• Users Online: 188
  • Print this page
  • Email this page

Table of Contents
Year : 2022  |  Volume : 11  |  Issue : 4  |  Page : 155-157

Reproductive health and rights in the COVID-19 era: Why and how are rights and choices still the answer?

Department of Population Sciences, Faculty of Social Sciences, University of Dhaka, Dhaka-1000, Bangladesh

Date of Submission25-Nov-2021
Date of Decision29-Jan-2022
Date of Acceptance28-Mar-2022
Date of Web Publication16-Jul-2022

Correspondence Address:
Md. Anwer Hossain
Department of Population Sciences, Faculty of Social Sciences, University of Dhaka, Dhaka-1000
Login to access the Email id

Source of Support: The author declares there is no conflict of interest, Conflict of Interest: None

DOI: 10.4103/2305-0500.350149

Rights and Permissions

How to cite this article:
Hossain MA. Reproductive health and rights in the COVID-19 era: Why and how are rights and choices still the answer?. Asian Pac J Reprod 2022;11:155-7

How to cite this URL:
Hossain MA. Reproductive health and rights in the COVID-19 era: Why and how are rights and choices still the answer?. Asian Pac J Reprod [serial online] 2022 [cited 2022 Oct 6];11:155-7. Available from: https://www.apjr.net/text.asp?2022/11/4/155/350149

Amidst the coronavirus disease 2019 (COVID-19) pandemic, the concern over the potential ‘baby boom’ or ‘baby bust’ had drawn renewed attention across the globe[1-3]. However, historically alarmism over fertility rates gave rise to restrictive and coercive policies with an aim of ‘controlling the population’ that violated people’s sexual and reproductive health and rights (SRHR). In this perspective, the author argued that whether countries of the world face a COVID-19-induced short-term baby boom or bust, the solution lies in prioritizing the rights and choices of all people, especially their SRHR; not in adopting target-oriented population policies or coercive family planning programs.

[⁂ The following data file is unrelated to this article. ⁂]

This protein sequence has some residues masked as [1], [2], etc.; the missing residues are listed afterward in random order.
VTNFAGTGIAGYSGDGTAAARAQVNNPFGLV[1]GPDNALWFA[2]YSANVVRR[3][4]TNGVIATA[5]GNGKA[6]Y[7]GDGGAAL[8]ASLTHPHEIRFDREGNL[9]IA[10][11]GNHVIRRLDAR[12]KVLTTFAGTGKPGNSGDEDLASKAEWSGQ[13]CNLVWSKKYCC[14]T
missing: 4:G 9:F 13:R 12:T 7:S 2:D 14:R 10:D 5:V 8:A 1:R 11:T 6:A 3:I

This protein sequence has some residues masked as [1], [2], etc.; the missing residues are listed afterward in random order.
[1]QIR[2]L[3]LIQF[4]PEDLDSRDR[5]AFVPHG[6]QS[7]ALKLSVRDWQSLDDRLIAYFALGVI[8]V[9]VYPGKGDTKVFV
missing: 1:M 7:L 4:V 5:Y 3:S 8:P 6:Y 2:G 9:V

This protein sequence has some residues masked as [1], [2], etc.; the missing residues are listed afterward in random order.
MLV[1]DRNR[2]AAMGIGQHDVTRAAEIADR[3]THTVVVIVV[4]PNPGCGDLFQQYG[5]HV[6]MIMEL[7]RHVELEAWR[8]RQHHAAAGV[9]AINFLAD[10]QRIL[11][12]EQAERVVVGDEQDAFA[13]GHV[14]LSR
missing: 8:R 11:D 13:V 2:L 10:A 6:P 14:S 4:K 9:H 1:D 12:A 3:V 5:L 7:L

What was the impact of COVID-19 that led to population alarmism? Firstly, in low and middle-income countries, COVID-19 had evidently disrupted sexual and reproductive health services such as access to and availability of family planning methods[4]; such that there would be 60 million fewer users of modern contraceptives in 2020[5]. Moreover, the pandemic had enabled fertility promoting environment such as school closure and resultant dropping out of girls leading to an increase in child marriage. The United Nations Population Fund (UNFPA) predicted that COVID-19-induced disruptions would result in an additional 13 million child marriage between 2020 and 2030 that could otherwise have been averted[6]. Besides, non-therapeutic measures such as ‘lockdown’ were expected to increase couples’ exposure to sexual activity, which in concert with limited family planning services would increasingly contribute to unintended pregnancies. In fact, an expected 15 million additional unintended pregnancies would occur in 132 low and middle-income countries[7]. Altogether, these were expected to result in a ‘baby boom’ as a short-term demographic consequence in low and middle-income countries, especially in their rural areas[2].